Microwaves and Health Care

Our microwave broke a couple of weeks ago. My wife went online, found the manufacture’s website and scheduled a technician to come to our house. The manufacture’s website advised us that the technician charged $85 just to show up. Of course parts and labor were extra. The scheduling was done entirely online and immediately after approval, we received an email confirmation for the date and time of the service call. As expected, they gave us a window of 3-hours for the tech to show up.

blogThe day before service was scheduled, we got a courtesy call, albeit by a computer voice reconfirming the scheduled service. I received another courtesy call the day of, advising me I was next for our service call. The technician showed up 15 minutes after the call, roughly 30 minutes before the 3-hour window was up.

I showed the tech the problem and he told me the microwave needed a “Magnetron” (sounds like a part that would go on the Millenium Falcon, not my microwave).

The tech opened up his laptop, punched in some keys and told me that the part was under warranty, but I had to pay for the service call and the labor. Since I don’t know life without a microwave, I went ahead and said yes to the repair.

Apparently, he had the part in his truck and within 20 minutes he replaced it and I was handing him my credit card, which he swiped right then and printed a receipt. Very impressive.

Does Healthcare have a chance?

I couldn’t help to think why our health care system isn’t as efficient as what I just described. I know there are automated call backs systems for appointment reminders and lab results. I also know that some practice management systems allow people to make appointments online.

But I’m talking about the end to end seamless experience; the exceptional connection; the remarkable interaction; an experience worth talking about.

Do you think most offices are unable to provide that WOW service because of insurance companies? Are they the ones hindering our ability to provide a comprehensive experience? Is it the lack of technology adoption in physician practices? Is it patient’s unwillingness to consume health care the same way they consume other things?

It is easy to blame all of the above. For starters, if we didn’t have to deal with the hassles insurance companies give us, imagine how much time and effort would go to providing health care. Technology is also very expensive and difficult to implement. That is obvious by seeing how few medical practices have adopted EMR’s. And then we have patients who clearly believe they have a perfect right to highly expensive, critical health care, even when they cannot pay for it.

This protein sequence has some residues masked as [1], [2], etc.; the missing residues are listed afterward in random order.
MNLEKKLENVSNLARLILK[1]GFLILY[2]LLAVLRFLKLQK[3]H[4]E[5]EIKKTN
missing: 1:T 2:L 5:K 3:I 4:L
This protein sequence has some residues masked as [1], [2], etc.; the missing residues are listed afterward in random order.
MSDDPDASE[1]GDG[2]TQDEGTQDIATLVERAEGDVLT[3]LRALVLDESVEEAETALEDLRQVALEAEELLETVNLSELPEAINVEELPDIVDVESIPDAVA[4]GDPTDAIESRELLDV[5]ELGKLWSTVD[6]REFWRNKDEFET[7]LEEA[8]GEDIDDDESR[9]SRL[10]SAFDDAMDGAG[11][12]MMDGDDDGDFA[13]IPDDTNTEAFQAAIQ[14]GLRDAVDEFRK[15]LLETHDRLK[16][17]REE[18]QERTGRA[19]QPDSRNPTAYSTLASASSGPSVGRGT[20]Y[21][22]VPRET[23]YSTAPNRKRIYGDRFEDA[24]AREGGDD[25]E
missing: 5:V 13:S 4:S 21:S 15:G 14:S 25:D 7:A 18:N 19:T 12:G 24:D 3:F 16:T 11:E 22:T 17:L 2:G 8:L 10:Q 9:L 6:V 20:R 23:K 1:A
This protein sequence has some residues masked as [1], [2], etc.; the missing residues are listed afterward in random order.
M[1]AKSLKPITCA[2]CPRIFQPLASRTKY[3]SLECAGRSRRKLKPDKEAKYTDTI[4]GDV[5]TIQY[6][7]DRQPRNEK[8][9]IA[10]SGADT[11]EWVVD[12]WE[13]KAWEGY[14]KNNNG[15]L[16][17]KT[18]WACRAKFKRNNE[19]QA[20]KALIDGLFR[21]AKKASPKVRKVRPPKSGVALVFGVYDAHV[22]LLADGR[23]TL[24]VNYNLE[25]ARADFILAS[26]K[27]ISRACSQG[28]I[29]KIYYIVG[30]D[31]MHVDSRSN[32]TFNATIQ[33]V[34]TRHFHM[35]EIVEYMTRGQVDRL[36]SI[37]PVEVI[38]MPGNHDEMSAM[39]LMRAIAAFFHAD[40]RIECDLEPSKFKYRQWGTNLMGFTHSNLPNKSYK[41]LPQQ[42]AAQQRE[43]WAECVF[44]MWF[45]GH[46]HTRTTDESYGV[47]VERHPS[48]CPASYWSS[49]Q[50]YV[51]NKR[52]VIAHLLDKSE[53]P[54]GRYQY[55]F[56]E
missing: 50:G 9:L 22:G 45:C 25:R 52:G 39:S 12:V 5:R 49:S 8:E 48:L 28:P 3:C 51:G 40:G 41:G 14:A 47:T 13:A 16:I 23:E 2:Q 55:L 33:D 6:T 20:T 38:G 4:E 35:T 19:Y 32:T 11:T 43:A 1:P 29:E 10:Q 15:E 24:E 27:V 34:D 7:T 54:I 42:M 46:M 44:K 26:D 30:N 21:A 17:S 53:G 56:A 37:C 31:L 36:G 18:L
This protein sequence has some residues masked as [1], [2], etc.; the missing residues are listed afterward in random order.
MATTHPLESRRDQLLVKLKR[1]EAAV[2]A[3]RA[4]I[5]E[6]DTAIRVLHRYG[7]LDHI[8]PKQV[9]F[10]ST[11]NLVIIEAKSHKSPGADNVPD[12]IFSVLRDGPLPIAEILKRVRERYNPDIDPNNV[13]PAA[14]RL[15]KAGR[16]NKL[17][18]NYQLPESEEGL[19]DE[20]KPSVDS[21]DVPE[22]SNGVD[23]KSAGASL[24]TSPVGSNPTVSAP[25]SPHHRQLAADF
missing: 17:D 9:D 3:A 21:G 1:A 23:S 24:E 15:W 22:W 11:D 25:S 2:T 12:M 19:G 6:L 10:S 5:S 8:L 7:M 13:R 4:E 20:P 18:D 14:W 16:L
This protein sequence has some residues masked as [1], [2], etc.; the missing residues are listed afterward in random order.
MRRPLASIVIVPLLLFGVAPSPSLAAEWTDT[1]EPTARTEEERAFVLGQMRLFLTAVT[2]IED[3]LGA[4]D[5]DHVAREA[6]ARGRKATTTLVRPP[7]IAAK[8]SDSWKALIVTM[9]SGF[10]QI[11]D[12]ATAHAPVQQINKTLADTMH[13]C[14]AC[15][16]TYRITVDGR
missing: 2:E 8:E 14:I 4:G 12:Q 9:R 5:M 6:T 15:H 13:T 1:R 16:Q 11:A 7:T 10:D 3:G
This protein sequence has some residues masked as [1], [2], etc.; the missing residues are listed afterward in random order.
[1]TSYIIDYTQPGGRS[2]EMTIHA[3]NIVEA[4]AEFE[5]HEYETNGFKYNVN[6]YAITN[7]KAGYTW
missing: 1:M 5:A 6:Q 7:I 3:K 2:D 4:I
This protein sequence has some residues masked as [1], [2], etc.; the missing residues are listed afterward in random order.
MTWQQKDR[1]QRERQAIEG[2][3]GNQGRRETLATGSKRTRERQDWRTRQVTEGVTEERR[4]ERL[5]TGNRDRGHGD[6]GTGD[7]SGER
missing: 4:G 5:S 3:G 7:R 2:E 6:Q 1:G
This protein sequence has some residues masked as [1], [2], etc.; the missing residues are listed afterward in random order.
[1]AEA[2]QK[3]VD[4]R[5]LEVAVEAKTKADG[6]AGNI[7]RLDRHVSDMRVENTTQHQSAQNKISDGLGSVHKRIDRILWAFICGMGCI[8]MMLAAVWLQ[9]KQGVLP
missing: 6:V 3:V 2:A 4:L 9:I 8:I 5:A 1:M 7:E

But, how about those of us that are managers, supervisors and leaders in our practices. Are we to blame too? 

The options are simple really. We can either throw up our hands and keep complaining; which doesn’t help nobody. Or what can find ways to improve our patient’s experiences at our medical offices.

As  a patient, which practice would you prefer to go? 




  1. Great piece! Until doctors truly internalize that patients are actually consumers don’t expect many changes. The ‘early adopters’ that recognize this reality and the new reality of instant patient feedback to the world at large (i.e. potential patients) will prosper.

    Most important though, recognize that this requires a top down effort. The days of the rude receptionist and curt office staff have to end. But this will only happen when the doctor at the top sets the correct tone. In every other business the motto is “customer is always right” why shouldn’t it be the case here?


    • pediatricinc says:


      The fact of the matter is that medical practices are not exempt from providing a good customer experience. Same principles applies just like any other business.

      Leadership plays a big role as in all businesses. If the leaders of the organization, whether they are the docs or the practice managers, are not setting the example, the staff will follow the lead (or lack thereof) and parents/patients are going to be put off.

      I recently read a statistics that the two main reasons patients leave a medical practice was because the doctor lacked bedside manners and the staff was rude. So you’re right, until everybody is on board, chances to achieve remarkable care is diminished.

      Thank you for commenting.